change management

How to use change management to drive company culture

by Kevin Melfi

Company culture is an easy buzzword to throw around, but what does it actually mean? According to several studies, companies that invest in their people are the ones that have the most effective employee performance, so finding the right ways to invest in your most critical resource—your people—is paramount to continued business success. 

One key area you can invest in your people is with change management—a dedicated methodology and team for making enterprise-wide changes easier and more approachable by the employees at large. Change management at Simplus, specifically, is all about navigating the human side of change. It’s one thing to document all the technical changes and impact on finances or KPIs, but it’s another thing altogether to make sure your pie-in-the-sky projects actually land with your team. 

Change management—or investing in your employee development—can lead to an 11 percent increase in profitability as well as a culture that is twice as likely to retain employees for the long haul. But in a business landscape that is changing every day, increasingly remote, and subject to a volatile market and corporate layoffs, you may hesitate at the thought of putting money towards employee development. But that’s exactly where it should go to keep your company strong through an economic storm. And here are three reasons why:

 

Drive stronger team relationships both on- and off-screen

The new remote work environment is pushing companies to reconcile a means of supporting employees that could be anywhere anytime. Workplace Analytics reported that 77 percent of the workforce would like to work from home at least once a week, even when the pandemic is over. But engaging hybrid teams that are a mix of at-home on a screen and in-person at the office can be a challenge for management. 

Whether remote or in-person, the key is to make sure not only the loudest voices lead the conversation. Business leaders and change managers need to pay attention to the nonverbal cues and take note of what employees aren’t saying as much and find ways to reach out to those employees to foster greater collaboration. Avoid the ease of only focusing on the most frequent contributors.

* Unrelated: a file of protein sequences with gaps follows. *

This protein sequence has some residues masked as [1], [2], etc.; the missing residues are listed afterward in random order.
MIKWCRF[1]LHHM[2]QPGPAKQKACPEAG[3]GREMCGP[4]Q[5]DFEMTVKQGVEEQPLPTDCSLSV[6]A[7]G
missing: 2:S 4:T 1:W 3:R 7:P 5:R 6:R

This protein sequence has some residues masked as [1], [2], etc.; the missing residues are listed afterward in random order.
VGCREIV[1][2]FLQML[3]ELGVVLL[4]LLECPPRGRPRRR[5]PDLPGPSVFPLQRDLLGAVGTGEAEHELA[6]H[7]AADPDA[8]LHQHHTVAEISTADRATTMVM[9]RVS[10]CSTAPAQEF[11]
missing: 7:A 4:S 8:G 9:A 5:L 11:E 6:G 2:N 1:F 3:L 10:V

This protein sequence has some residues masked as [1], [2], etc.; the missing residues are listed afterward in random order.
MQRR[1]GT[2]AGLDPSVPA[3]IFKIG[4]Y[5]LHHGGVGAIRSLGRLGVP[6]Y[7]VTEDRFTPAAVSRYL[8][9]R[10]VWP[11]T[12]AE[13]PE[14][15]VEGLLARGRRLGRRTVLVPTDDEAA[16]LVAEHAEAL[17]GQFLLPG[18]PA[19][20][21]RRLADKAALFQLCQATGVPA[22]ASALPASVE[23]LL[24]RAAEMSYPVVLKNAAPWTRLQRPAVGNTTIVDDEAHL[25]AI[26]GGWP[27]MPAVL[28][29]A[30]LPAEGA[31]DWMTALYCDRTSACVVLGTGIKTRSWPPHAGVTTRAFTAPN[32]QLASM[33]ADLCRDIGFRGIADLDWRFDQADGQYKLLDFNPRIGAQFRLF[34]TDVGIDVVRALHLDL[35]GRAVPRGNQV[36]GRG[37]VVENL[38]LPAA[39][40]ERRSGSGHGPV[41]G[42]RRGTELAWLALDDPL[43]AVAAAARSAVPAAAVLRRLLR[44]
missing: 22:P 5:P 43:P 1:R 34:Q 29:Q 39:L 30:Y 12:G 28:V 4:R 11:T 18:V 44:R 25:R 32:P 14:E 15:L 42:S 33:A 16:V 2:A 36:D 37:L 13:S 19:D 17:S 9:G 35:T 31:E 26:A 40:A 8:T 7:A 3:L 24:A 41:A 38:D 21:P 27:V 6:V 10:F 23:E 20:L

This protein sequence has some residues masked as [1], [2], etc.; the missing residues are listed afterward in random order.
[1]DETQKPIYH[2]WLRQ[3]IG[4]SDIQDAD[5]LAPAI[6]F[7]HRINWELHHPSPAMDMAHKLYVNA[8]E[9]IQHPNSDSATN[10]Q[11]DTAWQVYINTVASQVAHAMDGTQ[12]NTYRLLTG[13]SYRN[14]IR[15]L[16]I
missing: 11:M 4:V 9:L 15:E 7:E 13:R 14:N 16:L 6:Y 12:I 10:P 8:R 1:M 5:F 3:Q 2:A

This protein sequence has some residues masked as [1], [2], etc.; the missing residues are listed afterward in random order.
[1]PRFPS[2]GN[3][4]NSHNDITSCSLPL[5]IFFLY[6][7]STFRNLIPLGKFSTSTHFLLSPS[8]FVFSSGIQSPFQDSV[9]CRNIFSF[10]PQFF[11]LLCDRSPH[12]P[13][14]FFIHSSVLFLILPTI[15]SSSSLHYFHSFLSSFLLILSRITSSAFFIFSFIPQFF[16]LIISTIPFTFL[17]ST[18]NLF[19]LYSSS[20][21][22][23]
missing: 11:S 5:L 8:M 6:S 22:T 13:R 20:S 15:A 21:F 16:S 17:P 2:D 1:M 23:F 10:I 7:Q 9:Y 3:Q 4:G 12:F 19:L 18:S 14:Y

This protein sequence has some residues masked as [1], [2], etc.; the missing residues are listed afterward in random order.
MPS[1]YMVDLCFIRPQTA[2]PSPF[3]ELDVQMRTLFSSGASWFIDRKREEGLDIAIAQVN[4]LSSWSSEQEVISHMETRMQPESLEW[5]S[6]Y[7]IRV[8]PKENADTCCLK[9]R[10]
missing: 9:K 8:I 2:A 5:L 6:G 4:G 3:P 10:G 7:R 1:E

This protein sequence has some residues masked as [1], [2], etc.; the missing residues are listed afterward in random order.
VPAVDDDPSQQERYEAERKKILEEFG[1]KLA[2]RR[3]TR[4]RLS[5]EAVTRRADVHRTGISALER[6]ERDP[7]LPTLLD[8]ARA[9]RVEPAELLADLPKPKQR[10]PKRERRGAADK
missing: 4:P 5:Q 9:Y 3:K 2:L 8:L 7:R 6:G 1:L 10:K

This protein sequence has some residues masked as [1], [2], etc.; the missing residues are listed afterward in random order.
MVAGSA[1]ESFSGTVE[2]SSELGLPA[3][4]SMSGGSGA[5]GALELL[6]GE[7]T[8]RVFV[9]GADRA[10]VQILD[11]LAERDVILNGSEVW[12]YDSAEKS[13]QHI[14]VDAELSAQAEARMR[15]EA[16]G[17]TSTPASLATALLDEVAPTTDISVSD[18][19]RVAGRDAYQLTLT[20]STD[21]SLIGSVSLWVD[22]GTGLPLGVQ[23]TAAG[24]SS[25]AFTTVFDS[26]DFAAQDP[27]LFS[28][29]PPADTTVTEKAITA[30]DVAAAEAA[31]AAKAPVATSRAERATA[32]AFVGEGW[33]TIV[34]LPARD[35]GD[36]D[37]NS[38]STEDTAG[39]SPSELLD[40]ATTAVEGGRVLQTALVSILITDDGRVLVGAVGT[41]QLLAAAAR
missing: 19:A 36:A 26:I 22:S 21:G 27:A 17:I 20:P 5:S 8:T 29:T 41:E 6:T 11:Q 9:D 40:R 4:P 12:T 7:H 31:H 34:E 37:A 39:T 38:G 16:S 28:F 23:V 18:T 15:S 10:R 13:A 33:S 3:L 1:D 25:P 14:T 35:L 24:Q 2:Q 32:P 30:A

And while you’re at it reaching out individually to foster that collaboration, spend a little extra time getting to know your employees. Experts have shown that managers who know a little bit about their employees’ personal and professional interests yield better results because their leadership approach is approachable and flexible. This also makes it easier to manage change within the organization as you connect with your team on an individual level, acknowledging their concerns or hesitations and being transparent about the goals for any given project. 

 

Leverage emotional intelligence

Emotional intelligence is the ability to correctly identify and effectively manage your own or others’ emotions. This doesn’t mean regulating emotions in the workplace through minimizing or invalidating for the sake of comfort. Instead, emotional intelligence in a work environment means taking greater care to consider how our actions or the actions of others may come across to those around us. It also means being sympathetic with the different ways emotions may manifest themselves during work meetings. Sometimes, this can be difficult, especially when tough decisions have to be made by managers. Using that emotional intelligence, you can explain the rationale behind tough decisions in a transparent, sympathetic manner, easing the impact on employee morale.